So you can probably do 1 and 3. What about 2? Simply create a UPROPERTY with the correct incantation.

UPROPERTY(meta = (BindWidget))
class UButton* OkayButton;

Automagically the button will be linked to a widget of the same name in the UMG editor. Okay, this is effectively a string reference but the UMG will fail to compile if you don’t have a widget in your hierarchy so it’s pretty hard to get wrong.

That said, you can make the binding optional with BindWidgetOptional instead. But don’t forget to null check!

Binding callbacks

You want to execute things when your buttons are pressed? No problem. Want to know when the player updated a text field? Easy.

Where’s BeginPlay? Widgets have no BeginPlay :(. But never fear, all you need to do is override 

Initialize(). This is called after the widget is constructed. I’m sure you can figure it out ;). Most UMG widgets use the pretty standard Dynamic Delegate system to setup callbacks. If you’ve used these before, you probably know what to do. Here’s a recap: 1. Find the event you want to subscribe to (e.g. OnClicked), 2. Create a C++ function you want to call and 3. Bind:

OkayButton->OnClicked.AddDynamic(this, &UMainMenu::BeginGame);


Following along with the Unreal C++ Course?

If you’re following the Unreal C++ Course how do we apply this to the PlayerUI blueprint and transfer it to (mostly) C++?
Well our blueprint has a Panel, Image, and a TextBox so just create the following class (don’t forget to make sure the names match!).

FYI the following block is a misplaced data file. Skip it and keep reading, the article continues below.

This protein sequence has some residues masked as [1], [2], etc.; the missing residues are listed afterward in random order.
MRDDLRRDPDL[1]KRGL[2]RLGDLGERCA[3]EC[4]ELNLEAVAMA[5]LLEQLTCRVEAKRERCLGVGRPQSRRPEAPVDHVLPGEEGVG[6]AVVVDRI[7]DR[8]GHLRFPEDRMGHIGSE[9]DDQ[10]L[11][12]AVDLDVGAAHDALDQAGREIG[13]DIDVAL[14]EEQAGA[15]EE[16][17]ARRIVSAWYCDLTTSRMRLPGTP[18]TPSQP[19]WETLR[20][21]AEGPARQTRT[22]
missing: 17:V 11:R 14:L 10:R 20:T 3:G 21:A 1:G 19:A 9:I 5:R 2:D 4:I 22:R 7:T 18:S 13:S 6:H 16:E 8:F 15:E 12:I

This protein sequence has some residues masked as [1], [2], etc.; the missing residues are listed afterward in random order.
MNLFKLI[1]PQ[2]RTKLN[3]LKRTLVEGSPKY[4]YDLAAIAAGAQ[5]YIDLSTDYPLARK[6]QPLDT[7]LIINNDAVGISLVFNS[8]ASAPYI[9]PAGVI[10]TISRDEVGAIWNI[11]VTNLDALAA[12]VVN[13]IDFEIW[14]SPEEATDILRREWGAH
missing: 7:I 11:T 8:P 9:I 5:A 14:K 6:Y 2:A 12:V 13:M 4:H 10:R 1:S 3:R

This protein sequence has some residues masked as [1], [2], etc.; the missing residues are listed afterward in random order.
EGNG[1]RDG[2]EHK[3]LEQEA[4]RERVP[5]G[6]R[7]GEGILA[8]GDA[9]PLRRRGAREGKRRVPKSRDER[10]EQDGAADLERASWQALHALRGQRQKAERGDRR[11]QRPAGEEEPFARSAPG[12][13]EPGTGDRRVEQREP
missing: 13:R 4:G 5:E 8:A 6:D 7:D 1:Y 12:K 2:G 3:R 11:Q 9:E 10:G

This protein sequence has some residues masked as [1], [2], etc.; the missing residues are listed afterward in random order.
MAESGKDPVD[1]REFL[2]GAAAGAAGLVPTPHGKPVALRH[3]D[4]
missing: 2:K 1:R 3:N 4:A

class BATTLETANK_API UPlayerUI : public UUserWidget
    UPROPERTY(meta = (BindWidget))
    class UCanvasPanel* Panel;
    UPROPERTY(meta = (BindWidget))
    class UImage* AimPoint;
    UPROPERTY(meta = (BindWidget))
    class UTextBlock* AmmoText;

And if you want to add it to the viewport in the C++ TankPlayerController instead of blueprint you just need to add the following to the header for ATankPlayerController.

TSubclassOf<class PlayerUI> PlayerUIClass;
class UPlayerUI* PlayerUI;

The PlayerUIClass variable is the PlayerUI_BP blueprint class we previously made. Whereas the PlayerUI variable is the instance of the UI that we will be adding to the viewport.
Then you’ll need to create a constructor and use ConstructorHelpers as described at the beginning of this article to set the PlayerUIClass variable which I’ll leave as an exercise to the reader.
Then you just need to add it to the viewport in ATankPlayerController::BeginPlay()

PlayerUI = CreateWidget<UPlayerUI>(this, PlayerUIClass);

You could then move over the AimingComponent reference from blueprint to C++. Just create a variable in the UPlayerUI class and add a setter then call it from the TankPlayerController.

More cool UI stuff…

Thanks for reading to the end of the post. I hope you learnt something of value from it. Let me know in the discussions.

This content was summarised from one small segment of our Unreal Multiplayer course over on Udemy. That course uses this info to build out a full lobby and server list for multiplayer games.

Apart from UI, graduates of that course will be able to:

  • Gain a fundamental understanding of the challenges of networking (e.g. latency, packet drop, NAT traversal, etc).
  • Understand the architecture of Unreal’s Multiplayer features.
  • Be able to connect game instances over local networks.
  • Use the Steam plugin and APIs to connect players over the internet.
  • Architect your games to avoid cheating.
  • Communicate between machines using RPC and property replication.
  • Build lag compensation systems for custom movement systems.
  • Understand how to read engine code to clarify API usage. If you’re interested you can